16 years ago, an episode of "The Simpsons" predicted that Donald Trump would be the president of the United States.
In the midst of the frenzy that the Coronavirus outbreak has generated, a rumour started circulating on social media that the long-running sitcom "The Simpsons" had "predicted" this outbreak in 1993.
The stills are believed to be taken from a 1993 episode, where there is an illness creating chaos.
In the fourth season of The Simpsons, in an episode "Marge in Chains," a news report announces fears of the "Osaka Flu."
In another scene, a visibly infected Japanese factory worker coughs into a package, which is then sent to the United States.
Most of the residents of Springfield get sick as a result.
This narrative seems to suggest "The Simpsons" somehow knew about the spread of the respiratory illness 27 years ago.
Aaaaaaaand the Simpsons predicted corona virus pic.twitter.com/8I2Rq1DbuM— SalmayneYo (@young_salvatore) March 3, 2020
Simpson predictions from 1993 season 4 episode 21..wow Corona virus😞 pic.twitter.com/QDvcliJQOW— ACE21 (@AceLomavatu) March 5, 2020
Simpsons predicted Coronavirus outbreak long ago.
The first three panels of the viral image going counter clock-wise (i.e., all but the bottom-right panel) are original. These are taken from the 1993 episode (Season 4, Episode 21) entitled "Marge in Chains."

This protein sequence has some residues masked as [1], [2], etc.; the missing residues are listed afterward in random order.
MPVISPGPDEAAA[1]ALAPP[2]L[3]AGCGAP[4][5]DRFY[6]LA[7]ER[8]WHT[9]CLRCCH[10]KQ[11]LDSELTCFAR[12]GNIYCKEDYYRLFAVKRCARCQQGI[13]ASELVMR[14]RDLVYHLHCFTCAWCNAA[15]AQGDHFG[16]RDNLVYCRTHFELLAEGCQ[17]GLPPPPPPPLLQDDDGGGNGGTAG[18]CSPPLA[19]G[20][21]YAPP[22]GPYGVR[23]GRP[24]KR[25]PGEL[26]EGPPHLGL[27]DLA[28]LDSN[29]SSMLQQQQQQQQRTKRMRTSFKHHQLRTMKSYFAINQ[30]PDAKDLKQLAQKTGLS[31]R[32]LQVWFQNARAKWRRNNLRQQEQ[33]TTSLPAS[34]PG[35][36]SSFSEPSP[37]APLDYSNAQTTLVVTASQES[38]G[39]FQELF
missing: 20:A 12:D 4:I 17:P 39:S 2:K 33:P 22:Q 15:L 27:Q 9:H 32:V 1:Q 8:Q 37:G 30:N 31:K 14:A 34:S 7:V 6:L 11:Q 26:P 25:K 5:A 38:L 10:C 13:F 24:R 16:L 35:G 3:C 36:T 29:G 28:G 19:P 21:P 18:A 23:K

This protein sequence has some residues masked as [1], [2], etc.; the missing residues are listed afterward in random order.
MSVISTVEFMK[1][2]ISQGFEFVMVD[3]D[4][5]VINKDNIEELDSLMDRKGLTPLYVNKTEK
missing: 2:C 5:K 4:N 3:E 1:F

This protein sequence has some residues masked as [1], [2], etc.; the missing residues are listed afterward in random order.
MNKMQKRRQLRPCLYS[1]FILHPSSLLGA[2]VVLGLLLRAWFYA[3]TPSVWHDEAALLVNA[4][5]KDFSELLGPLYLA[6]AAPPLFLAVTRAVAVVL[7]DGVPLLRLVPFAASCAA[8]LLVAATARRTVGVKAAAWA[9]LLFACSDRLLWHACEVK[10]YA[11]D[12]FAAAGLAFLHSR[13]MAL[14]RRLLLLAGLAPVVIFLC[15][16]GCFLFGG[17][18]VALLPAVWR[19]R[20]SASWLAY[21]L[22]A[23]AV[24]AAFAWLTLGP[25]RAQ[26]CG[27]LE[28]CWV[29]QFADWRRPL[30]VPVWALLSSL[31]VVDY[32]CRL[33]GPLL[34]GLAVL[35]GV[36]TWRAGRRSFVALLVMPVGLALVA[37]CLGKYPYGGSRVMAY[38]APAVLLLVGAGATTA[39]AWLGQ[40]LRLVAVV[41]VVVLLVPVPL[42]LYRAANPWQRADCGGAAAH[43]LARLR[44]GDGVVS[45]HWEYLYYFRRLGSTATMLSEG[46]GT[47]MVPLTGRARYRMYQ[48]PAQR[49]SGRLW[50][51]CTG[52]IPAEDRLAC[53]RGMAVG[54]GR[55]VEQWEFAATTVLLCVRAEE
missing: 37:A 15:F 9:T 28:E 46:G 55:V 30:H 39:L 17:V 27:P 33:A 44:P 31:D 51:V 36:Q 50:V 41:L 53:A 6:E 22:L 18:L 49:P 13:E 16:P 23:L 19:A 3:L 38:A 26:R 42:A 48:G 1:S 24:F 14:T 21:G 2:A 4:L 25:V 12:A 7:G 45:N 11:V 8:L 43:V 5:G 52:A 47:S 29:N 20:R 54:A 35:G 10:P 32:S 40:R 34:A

The episode shows the residents of Springfield dealing with an outbreak of "Osaka Flu," which spreads after a factory worker coughs into a box.
The video shows the 3 stills in this episode.
The fourth panel (bottom right), however, is doctored and actually comes from a different episode of "The Simpsons."
That panel, featuring Springfield reporter Kent Brockman, is from the episode "The Fool Monty" (Season 22, Episode 6).
The words "Corona Virus" are morphed on top of this image, which originally read "Apocalypse Meow."
Although the 1993 episode of "The Simpsons" did focus on a viral outbreak, this can't be termed as a prediction.
"The Simpsons" was in all probabilities commenting on past events like the Spanish Flu, the Hong Kong Flu, and the Asian Flu and not making future predictions.
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